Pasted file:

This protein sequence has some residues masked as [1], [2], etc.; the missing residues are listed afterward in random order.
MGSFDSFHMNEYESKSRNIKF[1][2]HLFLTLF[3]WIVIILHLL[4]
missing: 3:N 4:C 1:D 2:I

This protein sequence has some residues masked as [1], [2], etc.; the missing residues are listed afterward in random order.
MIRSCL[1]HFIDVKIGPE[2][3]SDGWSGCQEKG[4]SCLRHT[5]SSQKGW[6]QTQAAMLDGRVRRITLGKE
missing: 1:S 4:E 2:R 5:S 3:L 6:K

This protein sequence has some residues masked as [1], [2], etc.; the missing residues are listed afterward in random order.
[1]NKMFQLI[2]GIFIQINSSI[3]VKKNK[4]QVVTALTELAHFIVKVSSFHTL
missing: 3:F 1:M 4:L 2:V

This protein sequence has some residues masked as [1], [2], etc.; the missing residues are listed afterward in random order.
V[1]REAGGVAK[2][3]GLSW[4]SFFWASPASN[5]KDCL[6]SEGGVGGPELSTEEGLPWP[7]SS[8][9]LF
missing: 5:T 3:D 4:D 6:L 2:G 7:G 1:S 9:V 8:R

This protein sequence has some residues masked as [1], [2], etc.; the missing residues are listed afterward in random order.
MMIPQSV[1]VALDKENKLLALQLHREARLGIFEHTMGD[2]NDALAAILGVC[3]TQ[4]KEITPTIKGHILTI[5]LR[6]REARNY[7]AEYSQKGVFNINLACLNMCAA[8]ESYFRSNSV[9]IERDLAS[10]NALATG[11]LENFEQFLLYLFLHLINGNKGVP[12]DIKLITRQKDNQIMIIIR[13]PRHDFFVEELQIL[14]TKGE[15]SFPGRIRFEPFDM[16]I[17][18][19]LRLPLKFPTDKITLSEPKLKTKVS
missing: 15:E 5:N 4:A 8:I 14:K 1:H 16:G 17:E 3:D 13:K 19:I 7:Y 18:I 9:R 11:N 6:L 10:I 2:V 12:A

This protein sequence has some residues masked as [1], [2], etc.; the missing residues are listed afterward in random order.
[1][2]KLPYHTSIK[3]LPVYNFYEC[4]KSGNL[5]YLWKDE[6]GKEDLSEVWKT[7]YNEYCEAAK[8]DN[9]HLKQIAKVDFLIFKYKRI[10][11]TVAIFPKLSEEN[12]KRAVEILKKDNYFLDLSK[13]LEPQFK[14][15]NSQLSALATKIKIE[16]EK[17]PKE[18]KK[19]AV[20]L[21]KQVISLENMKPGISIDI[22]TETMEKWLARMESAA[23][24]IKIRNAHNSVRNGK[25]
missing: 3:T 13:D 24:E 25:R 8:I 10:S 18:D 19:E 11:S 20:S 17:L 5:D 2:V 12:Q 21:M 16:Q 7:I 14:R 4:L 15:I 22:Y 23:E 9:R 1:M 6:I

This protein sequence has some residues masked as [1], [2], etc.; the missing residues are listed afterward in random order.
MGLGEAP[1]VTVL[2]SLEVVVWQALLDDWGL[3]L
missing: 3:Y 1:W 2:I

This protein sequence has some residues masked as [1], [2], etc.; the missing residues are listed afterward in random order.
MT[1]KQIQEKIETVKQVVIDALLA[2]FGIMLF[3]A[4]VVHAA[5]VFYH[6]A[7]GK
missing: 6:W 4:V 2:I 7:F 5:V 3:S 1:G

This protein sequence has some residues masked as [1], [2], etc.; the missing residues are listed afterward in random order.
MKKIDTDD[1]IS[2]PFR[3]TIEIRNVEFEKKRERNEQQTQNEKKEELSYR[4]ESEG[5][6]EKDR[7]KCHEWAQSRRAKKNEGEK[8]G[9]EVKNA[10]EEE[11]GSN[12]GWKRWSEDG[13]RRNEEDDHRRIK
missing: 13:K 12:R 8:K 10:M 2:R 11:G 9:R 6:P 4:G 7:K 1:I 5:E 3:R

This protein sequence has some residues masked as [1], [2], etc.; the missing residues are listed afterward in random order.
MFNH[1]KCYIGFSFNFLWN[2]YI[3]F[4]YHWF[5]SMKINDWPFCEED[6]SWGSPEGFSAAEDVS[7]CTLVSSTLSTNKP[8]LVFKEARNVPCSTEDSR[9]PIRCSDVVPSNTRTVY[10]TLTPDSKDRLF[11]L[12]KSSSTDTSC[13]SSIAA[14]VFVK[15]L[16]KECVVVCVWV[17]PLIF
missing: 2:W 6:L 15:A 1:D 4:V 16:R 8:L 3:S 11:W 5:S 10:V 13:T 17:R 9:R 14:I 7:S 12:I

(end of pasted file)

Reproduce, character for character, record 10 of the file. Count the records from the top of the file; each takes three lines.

This protein sequence has some residues masked as [1], [2], etc.; the missing residues are listed afterward in random order.
MFNH[1]KCYIGFSFNFLWN[2]YI[3]F[4]YHWF[5]SMKINDWPFCEED[6]SWGSPEGFSAAEDVS[7]CTLVSSTLSTNKP[8]LVFKEARNVPCSTEDSR[9]PIRCSDVVPSNTRTVY[10]TLTPDSKDRLF[11]L[12]KSSSTDTSC[13]SSIAA[14]VFVK[15]L[16]KECVVVCVWV[17]PLIF
missing: 2:W 6:L 15:A 1:D 4:V 16:R 8:L 3:S 11:W 5:S 10:V 13:T 17:R 9:R 14:I 7:S 12:I